Tài liệu The zapp method of couture sewing- tailor garments easily, using any pattern

  • Số trang: 130 |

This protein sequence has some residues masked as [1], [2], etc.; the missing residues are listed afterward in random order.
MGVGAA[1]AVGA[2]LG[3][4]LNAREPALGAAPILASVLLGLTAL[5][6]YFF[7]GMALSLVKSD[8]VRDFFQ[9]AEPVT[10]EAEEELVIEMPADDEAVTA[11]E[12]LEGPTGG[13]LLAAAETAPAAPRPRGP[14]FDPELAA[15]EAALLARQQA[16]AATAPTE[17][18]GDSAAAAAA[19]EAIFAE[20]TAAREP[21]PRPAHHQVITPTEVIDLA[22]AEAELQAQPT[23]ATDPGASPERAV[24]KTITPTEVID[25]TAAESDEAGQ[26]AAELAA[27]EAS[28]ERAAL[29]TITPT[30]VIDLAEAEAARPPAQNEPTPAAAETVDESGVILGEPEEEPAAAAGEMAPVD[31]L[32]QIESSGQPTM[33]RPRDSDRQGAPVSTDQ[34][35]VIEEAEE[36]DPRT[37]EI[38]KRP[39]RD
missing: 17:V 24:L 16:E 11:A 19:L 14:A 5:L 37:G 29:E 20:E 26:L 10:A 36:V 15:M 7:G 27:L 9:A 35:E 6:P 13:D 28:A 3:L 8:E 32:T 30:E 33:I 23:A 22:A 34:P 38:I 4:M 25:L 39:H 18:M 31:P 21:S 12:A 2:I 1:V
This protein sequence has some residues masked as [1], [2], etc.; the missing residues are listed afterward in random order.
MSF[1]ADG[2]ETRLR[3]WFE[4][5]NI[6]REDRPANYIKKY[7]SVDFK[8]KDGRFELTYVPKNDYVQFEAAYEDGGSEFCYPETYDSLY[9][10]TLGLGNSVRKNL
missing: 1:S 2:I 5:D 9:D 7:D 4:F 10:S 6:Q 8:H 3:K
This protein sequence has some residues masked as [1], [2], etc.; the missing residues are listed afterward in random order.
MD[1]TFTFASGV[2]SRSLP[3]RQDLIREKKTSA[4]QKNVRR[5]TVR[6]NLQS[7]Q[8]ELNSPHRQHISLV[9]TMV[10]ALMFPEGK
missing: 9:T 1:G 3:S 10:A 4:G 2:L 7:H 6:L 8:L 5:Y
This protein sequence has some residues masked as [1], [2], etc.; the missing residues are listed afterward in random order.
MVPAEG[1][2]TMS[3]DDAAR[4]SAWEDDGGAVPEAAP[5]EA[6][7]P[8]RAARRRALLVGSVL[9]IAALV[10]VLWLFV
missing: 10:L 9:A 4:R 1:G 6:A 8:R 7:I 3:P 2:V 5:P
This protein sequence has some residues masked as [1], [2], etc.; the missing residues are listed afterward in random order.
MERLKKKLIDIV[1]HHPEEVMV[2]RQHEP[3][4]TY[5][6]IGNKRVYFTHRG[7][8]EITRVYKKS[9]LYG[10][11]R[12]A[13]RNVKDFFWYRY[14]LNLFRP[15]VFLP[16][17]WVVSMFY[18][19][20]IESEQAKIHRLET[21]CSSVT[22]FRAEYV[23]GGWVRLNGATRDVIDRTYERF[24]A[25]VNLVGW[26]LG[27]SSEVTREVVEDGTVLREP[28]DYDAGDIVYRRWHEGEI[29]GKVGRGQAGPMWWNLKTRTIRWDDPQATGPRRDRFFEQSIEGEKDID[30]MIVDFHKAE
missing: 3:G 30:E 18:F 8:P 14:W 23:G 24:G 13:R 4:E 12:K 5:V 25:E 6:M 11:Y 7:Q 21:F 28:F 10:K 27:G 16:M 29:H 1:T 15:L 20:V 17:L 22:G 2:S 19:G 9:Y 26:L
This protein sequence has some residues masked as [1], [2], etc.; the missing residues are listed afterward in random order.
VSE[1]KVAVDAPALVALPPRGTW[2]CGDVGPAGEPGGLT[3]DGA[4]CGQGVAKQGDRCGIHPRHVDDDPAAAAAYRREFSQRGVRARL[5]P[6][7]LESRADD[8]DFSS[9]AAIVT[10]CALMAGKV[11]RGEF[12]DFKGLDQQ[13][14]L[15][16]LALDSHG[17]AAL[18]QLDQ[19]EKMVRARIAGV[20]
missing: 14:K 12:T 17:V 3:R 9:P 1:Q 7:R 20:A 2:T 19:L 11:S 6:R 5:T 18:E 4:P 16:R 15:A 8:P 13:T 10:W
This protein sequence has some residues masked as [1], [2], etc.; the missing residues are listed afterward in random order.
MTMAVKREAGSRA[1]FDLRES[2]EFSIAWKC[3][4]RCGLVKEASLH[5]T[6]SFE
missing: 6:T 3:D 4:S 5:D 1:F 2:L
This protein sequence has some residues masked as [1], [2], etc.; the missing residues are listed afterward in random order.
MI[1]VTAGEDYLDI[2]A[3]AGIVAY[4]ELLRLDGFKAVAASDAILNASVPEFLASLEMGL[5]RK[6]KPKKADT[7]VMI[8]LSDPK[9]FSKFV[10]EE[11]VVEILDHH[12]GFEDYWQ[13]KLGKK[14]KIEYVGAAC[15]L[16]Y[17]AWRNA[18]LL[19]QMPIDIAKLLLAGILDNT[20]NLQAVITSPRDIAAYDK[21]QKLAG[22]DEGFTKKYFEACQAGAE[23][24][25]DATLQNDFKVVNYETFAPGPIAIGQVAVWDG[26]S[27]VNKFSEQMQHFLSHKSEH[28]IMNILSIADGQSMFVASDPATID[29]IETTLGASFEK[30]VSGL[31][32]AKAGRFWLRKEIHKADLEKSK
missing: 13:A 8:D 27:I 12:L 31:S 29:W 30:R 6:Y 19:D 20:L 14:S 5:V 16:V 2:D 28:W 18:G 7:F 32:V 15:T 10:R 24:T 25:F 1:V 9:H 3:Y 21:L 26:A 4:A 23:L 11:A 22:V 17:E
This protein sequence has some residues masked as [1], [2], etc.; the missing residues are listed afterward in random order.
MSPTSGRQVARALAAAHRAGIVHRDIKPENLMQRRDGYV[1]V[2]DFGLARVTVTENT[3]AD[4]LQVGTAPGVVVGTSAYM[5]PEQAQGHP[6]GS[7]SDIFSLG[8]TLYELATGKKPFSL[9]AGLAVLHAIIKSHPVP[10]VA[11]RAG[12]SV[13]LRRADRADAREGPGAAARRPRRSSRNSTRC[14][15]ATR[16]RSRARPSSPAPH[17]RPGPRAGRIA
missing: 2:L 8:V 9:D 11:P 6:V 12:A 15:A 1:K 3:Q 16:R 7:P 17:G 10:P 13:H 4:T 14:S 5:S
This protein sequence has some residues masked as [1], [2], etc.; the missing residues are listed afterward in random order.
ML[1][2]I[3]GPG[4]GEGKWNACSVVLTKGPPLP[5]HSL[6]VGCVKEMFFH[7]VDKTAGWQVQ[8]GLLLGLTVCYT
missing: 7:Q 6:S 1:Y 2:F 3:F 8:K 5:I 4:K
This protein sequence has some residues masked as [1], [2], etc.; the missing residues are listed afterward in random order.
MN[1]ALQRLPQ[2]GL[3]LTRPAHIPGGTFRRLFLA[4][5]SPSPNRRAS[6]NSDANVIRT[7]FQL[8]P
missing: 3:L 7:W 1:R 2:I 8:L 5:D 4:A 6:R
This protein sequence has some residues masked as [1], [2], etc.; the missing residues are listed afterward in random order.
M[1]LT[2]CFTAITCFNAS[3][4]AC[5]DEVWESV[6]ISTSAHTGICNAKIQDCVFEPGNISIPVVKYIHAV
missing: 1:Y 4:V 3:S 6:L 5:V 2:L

• Loại file: PDF |
  • Lượt xem: 173 |
  • Lượt tải: 0
onlinelibary

Đã đăng 65 tài liệu

Mô tả: